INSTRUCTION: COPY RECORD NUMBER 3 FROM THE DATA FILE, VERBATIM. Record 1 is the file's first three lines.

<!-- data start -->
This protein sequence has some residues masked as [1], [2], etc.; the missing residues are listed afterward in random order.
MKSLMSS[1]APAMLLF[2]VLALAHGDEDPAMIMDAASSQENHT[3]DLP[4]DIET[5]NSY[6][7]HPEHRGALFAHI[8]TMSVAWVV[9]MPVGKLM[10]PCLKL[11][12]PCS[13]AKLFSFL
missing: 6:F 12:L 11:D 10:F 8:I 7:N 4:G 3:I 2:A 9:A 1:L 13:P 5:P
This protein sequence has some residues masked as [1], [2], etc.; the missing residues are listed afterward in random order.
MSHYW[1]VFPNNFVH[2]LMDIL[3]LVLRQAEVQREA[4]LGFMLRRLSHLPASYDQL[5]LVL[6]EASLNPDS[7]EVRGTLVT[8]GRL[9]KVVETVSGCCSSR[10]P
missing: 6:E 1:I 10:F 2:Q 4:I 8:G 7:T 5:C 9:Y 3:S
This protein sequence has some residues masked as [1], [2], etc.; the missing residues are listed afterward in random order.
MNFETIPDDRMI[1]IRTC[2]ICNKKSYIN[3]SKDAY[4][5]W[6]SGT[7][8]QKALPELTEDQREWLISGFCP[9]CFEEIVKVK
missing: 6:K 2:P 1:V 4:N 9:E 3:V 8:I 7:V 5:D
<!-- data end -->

This protein sequence has some residues masked as [1], [2], etc.; the missing residues are listed afterward in random order.
MNFETIPDDRMI[1]IRTC[2]ICNKKSYIN[3]SKDAY[4][5]W[6]SGT[7][8]QKALPELTEDQREWLISGFCP[9]CFEEIVKVK
missing: 6:K 2:P 1:V 4:N 9:E 3:V 8:I 7:V 5:D